Satyagraha: Gandhiji called his overall method of nonviolent action Satyagraha. It means the exercise of the purest soul-force against all injustice, oppression and exploitation.
    It is a method of securing rights by personal suffering and not inflicting injury on others.
    The origin of Satyagraha can be found in the Upanishads, and in the teachings of Buddha, Mahavira and a number of other other greats including Tolstoy and Ruskin.
    Sarvodaya- Sarvodaya is a term meaning’Universal Uplift’ or ‘Progress of All’. The term was first coined by Gandhi ji as the title of his translation of John Ruskin’s tract on political economy, “Unto This Last”.
    Swaraj- Although the word swaraj means self-rule, Gandhiji gave it the content of an integral revolution that encompasses all spheres of life.
    For Gandhiji, swaraj of people meant the sum total of the swaraj (self-rule) of individuals and so he clarified that for him swaraj meant freedom for the meanest of his countrymen. And in its fullest sense, swaraj is much more than freedom from all restraints, it is self-rule, self-restraint and could be equated with moksha or salvation.
    Trusteeship- Trusteeship is a socio-economic philosophy that was propounded by Gandhiji.
    It provides a means by which the wealthy people would be the trustees of trusts that looked after the welfare of the people in general.
    This principle reflects Gandhiji’s spiritual development, which he owed partly to his deep involvement with and the study of theosophical literature and the Bhagavad Gita.
    Swadeshi : The word swadeshi derives from Sanskrit and is a conjunction of two Sanskrit words. ‘Swa’ means self or own and ‘desh’ means country. So swadesh means one’s own country. Swadeshi, the adjectival form, means of one’s own country, but can be loosely translated in most contexts as self-sufficiency.
    Swadeshi is the focus on acting within and from one’s own community, both politically and economically.
    It is the interdependence of community and self-sufficiency.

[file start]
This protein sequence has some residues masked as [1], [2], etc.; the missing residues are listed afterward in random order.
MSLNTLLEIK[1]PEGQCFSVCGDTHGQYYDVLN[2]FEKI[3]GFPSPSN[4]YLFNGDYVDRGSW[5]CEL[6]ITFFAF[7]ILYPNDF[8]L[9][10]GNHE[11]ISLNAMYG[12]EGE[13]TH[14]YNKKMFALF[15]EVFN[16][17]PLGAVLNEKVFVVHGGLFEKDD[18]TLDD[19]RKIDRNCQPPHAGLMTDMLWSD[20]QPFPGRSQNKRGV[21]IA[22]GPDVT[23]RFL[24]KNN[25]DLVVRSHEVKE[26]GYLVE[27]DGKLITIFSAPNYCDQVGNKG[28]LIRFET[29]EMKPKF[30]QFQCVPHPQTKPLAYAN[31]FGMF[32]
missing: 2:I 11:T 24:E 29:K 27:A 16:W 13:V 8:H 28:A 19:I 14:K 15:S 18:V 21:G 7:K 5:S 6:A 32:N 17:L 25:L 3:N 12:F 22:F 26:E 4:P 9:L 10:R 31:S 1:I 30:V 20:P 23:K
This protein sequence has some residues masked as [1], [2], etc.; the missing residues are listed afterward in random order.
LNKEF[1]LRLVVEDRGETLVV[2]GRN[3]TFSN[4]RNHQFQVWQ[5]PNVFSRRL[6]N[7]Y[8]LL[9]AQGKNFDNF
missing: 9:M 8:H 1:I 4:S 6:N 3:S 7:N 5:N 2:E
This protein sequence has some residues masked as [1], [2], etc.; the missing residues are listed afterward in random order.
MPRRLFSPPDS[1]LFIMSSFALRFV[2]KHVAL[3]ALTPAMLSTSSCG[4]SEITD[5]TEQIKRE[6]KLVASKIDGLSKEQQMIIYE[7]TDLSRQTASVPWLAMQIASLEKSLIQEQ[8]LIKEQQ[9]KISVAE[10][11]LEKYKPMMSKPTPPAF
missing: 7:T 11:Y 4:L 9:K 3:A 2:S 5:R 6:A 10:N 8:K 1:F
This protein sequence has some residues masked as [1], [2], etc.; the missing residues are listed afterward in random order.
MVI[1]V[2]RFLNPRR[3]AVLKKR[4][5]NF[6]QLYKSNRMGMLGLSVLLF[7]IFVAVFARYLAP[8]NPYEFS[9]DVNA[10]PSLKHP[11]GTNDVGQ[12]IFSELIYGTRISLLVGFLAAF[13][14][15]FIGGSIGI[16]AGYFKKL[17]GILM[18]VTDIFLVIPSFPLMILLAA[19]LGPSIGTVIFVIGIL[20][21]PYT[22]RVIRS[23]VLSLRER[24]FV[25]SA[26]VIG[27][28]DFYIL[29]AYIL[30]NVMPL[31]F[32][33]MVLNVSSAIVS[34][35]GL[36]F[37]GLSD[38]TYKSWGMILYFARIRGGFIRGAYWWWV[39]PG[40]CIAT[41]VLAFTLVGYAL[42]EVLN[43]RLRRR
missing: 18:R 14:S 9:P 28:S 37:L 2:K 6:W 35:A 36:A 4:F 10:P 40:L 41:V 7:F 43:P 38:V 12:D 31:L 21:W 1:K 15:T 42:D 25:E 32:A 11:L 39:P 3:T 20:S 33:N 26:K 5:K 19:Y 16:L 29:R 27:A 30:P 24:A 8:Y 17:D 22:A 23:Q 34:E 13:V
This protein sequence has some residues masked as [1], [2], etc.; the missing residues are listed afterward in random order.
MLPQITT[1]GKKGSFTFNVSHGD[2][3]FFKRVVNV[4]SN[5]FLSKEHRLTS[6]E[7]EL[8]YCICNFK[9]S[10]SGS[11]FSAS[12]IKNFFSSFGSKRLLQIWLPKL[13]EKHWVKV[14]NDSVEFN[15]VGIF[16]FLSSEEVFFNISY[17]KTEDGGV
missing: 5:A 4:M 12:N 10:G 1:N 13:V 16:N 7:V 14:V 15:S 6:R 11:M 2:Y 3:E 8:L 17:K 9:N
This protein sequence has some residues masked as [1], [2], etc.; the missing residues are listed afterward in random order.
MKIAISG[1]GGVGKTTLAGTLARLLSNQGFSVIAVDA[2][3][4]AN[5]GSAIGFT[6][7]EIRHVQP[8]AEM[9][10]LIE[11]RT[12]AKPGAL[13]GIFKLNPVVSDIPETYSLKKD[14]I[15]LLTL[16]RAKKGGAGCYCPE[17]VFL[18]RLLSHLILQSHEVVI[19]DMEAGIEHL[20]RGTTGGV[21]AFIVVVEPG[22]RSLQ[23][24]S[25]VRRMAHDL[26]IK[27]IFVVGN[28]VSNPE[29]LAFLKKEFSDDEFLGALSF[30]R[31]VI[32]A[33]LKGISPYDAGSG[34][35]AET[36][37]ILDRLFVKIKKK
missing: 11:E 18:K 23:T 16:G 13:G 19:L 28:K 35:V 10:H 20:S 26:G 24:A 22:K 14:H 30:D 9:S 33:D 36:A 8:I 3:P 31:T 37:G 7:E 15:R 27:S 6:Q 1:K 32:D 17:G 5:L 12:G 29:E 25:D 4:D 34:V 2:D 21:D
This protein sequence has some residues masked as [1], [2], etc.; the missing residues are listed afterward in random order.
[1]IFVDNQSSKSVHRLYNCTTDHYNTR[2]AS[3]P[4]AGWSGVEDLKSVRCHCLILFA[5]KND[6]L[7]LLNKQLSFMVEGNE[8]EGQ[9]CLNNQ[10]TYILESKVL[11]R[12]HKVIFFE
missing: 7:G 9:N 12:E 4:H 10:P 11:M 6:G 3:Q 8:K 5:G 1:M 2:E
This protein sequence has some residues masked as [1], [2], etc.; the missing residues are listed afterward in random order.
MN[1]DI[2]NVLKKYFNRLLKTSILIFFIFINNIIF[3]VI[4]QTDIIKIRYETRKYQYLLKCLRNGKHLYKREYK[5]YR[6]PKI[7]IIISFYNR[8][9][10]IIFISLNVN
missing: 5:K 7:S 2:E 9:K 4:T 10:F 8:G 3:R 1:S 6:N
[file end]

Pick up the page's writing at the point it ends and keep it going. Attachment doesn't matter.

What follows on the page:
Gandhiji believed this would lead to independence (swaraj), as British control of India was rooted in control of her indigenous industries. Swadeshi was the key to the independence of India, and was represented by the charkha or the spinning wheel, the “center of the solar system” of Mahatma Gandhi’s constructive program.
    Relevance in Today’s Context :
    The ideals of truth and nonviolence, which underpin the whole philosophy, are relevant to all humankind, and are considered as universal by the Gandhians.
    More than ever before, Mahatma Gandhi’s teachings are valid today, when people are trying to find solutions to the rampant greed, widespread violence, and runaway consumptive style of living.
    The Gandhian technique of mobilising people has been successfully employed by many oppressed societies around the world under the leadership of people like Martin Luther King in the United States, Nelson Mandela in South Africa, and Aung San Suu Kyi in Myanmar, which is an eloquent testimony to the continuing relevance of Mahatma Gandhi.
    Dalai Lama said, “We have a big war going on today between world peace and world war, pandemic virus fight in the World with every body and it is totally between the force of mind and force of materialism, between democracy and totalitarianism.” It is precisely to fight these big wars that the Gandhian philosophy needed in contemporary times.
    Mr. Barack Obama is right when he said :
    ” In my life, I have always looked to Mahatma Gandhi as an inspiration, because he embodies the kind of transformational change that can be made when ordinary people come together to do extraordinary things.” -Barack Obama.

    Gandhian Ideologies in sum Gandhian ideologies shaped the creation of institutions and practices where the voice and perspective of everyone can be articulated, tested and transformed ; According to him, democracy provided the weak with the same chance as the strong; Functioning on the basis of voluntary cooperation and dignified & peaceful co-existence was replicated in several other modern democracies. Also, his emphasis on political tolerance and religious pluralism holds relevance in contemporary Indian politics.; Truth, nonviolence, Sarvodaya and Satyagraha and their significance constitute Gandhian philosophy and are the four pillars of Gandhian thought.

    What can we learn from Mahatma Gandhi’s life?. Of all the things, truthfulness was the most important for Gandhi. He not only preached the truth, but also practiced it. When Gandhi was young, he once lied to his father and regretted the decision. By following this simple thought from Gandhi, you can see a huge difference in the way people perceive and treat you.



    Dated : 1-10-2020.

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  2. When will India be rid of this old man? His peculiar mix of politics with religion and odd moralistic stands delayed India’s freedome by at least a decade and a half. His views are regressive and unsuited for this technology driven era. No one’s ideology can be a panacea forever. Gandhian thoughts should not become another religion.